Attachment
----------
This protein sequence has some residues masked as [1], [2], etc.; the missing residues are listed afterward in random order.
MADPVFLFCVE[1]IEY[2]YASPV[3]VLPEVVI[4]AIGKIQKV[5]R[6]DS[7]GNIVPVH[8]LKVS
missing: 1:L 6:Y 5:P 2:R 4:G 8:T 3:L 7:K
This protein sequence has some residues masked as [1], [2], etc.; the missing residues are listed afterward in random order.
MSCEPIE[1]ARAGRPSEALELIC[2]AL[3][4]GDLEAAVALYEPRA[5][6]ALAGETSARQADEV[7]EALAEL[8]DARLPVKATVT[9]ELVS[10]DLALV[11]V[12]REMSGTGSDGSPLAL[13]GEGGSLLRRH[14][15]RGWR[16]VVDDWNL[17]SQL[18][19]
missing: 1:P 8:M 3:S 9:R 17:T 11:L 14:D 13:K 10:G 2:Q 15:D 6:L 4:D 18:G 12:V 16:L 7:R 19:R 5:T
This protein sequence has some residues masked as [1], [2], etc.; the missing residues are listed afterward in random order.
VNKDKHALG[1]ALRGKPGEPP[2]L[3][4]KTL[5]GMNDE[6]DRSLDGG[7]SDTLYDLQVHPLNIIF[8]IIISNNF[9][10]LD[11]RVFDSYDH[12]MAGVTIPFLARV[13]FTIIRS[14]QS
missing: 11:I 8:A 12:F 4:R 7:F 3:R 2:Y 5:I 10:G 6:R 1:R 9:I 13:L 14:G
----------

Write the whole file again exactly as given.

This protein sequence has some residues masked as [1], [2], etc.; the missing residues are listed afterward in random order.
MADPVFLFCVE[1]IEY[2]YASPV[3]VLPEVVI[4]AIGKIQKV[5]R[6]DS[7]GNIVPVH[8]LKVS
missing: 1:L 6:Y 5:P 2:R 4:G 8:T 3:L 7:K
This protein sequence has some residues masked as [1], [2], etc.; the missing residues are listed afterward in random order.
MSCEPIE[1]ARAGRPSEALELIC[2]AL[3][4]GDLEAAVALYEPRA[5][6]ALAGETSARQADEV[7]EALAEL[8]DARLPVKATVT[9]ELVS[10]DLALV[11]V[12]REMSGTGSDGSPLAL[13]GEGGSLLRRH[14][15]RGWR[16]VVDDWNL[17]SQL[18][19]
missing: 1:P 8:M 3:S 9:R 17:T 11:L 14:D 13:K 10:G 2:Q 15:D 6:L 4:D 18:G 12:V 16:L 7:R 19:R 5:T
This protein sequence has some residues masked as [1], [2], etc.; the missing residues are listed afterward in random order.
VNKDKHALG[1]ALRGKPGEPP[2]L[3][4]KTL[5]GMNDE[6]DRSLDGG[7]SDTLYDLQVHPLNIIF[8]IIISNNF[9][10]LD[11]RVFDSYDH[12]MAGVTIPFLARV[13]FTIIRS[14]QS
missing: 11:I 8:A 12:F 4:R 7:F 3:R 2:Y 5:I 10:G 6:R 1:R 9:I 13:L 14:G